To me this technique is reminiscent of the technique to stop pestering behavior: warn the child, "You can ask for the toy two more times, but then you will have to have a consequence." This generally stops the pestering cold and the child does not ask again.

Dr. Suad Nakamura of the US Consumer Product Safety Commission in Bethesda, Maryland, says that children younger than two years who are put to sleep in adult beds are at risk of death due to accidental overlying by the adult in the bed, suffocation by bedclothes or in waterbeds and death from head entrapment in the bed railings or adjacent furniture. A review of three Consumer Product Safety Commission databases generated between 1990 and 1997 revealed 515 deaths over an 8-year period among children younger than 2 years of age who slept in adult beds. Surprisingly, drug or alcohol consumption was a factor in only two cases. Because no one knows how many young children actually sleep in adult beds, the overall risk of death is unknown, the Nebraska clinician commented. "One of the most troubling aspects of these deaths is that they are largely preventable," Dr. Nakamura said.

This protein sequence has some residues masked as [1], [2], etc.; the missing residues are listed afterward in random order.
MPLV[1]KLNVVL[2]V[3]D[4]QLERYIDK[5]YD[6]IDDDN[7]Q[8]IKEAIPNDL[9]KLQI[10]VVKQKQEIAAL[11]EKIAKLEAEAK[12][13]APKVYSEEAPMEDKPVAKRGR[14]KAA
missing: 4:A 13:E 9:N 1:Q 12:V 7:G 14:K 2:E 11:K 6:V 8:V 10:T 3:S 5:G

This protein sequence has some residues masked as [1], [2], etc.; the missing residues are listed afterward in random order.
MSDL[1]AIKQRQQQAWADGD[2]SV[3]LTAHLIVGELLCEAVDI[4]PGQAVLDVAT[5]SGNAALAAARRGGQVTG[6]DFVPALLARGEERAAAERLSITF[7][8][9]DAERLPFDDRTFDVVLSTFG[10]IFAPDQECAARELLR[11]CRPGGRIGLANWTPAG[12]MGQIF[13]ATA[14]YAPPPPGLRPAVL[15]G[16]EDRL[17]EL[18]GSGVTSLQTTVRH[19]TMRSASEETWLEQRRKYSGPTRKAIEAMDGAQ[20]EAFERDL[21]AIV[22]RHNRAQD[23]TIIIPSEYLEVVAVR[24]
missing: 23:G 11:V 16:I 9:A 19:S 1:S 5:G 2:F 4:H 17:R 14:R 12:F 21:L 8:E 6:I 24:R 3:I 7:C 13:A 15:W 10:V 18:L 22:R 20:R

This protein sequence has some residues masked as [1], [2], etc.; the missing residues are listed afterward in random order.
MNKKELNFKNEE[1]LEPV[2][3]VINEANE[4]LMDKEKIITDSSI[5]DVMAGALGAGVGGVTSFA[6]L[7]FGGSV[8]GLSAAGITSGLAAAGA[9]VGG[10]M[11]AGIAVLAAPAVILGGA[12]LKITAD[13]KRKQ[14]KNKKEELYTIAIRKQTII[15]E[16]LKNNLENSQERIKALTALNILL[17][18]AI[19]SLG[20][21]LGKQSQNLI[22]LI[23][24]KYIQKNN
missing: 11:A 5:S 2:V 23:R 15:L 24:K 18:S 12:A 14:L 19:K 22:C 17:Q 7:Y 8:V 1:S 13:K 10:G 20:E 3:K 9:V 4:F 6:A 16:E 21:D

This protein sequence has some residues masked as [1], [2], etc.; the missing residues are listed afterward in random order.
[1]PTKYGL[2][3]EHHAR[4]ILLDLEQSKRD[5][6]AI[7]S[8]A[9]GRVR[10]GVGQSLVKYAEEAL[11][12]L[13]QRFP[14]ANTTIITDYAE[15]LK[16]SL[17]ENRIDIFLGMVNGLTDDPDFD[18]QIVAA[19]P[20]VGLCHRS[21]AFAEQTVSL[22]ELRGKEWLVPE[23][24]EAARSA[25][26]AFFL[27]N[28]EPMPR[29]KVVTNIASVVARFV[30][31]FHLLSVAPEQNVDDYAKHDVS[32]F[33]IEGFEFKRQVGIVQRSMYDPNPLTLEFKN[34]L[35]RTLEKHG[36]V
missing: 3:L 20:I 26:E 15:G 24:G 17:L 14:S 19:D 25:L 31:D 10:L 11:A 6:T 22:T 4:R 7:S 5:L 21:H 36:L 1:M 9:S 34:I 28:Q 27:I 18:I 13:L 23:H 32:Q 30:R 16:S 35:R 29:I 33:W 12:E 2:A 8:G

A press release from the University of Notre Dame in Notre Dame, Indiana, calls Dr. Nakamura's findings "...too simplistic and inadequate for the sweeping recommendation being made." The advisory describes research by the university's Dr. James McKenna showing that "...even in the deepest stages of sleep, mothers arouse within seconds of the baby's strange sounds, sudden movements or touches." His data suggest beneficial effects to bed sharing when done safely, "...particularly when combined with breast feeding." Archives of Pediatric Medicine 1999:153,1019-1023,1027-1029.